Putting the "Sticky" in Lectures
By Peter Connor
"Lectures should be organized in [ways that aid] comprehension and retention"” (Knight, 2002). That being the case: What is it you want your students to comprehend? What is it you want them to retain? Deciding this before preparing your lecture establishes clear learning objectives.
So—if you could boil it down to one or two essentials—what is it that you most want to have "stick"” in your students’ minds after your lecture? One week later? One month? What do you most want your students to know, or be able to do?
Solve a particular type of problem?
Understand the history of a major socio-political issue?
Explain a specific method for collecting statistical data?
Whatever it is you boil it down to, you have to give it some "sticky." Build your entire lecture around it and strive to avoid getting too far off-task, or message, with tangential digressions.
As with any public speech, your lecture should consist of three main sections: an introduction, a main body, and a conclusion. Each should be an iterative tool reinforcing your objective.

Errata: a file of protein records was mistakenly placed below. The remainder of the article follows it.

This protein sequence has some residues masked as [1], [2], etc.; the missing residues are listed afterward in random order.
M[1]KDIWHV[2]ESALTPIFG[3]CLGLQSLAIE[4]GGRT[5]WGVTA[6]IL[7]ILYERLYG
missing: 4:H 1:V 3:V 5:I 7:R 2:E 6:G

From the Program for Instructional Innovation at the University of Oklahoma, here is a simple solution for putting the "sticky" into your lecture:
In the introduction, tell your students what you’re going to tell them.
In the body, tell them what you told them you were going to tell them.
Lastly, in your conclusion, tell them what you just told them.
Knight, A.B., (n.d.). Lectures: Organizing them and making them interesting. In Ideas on teaching. Retrieved September 2, 2008, from http://www.ou.edu/pii/tips/ideas/lectures.html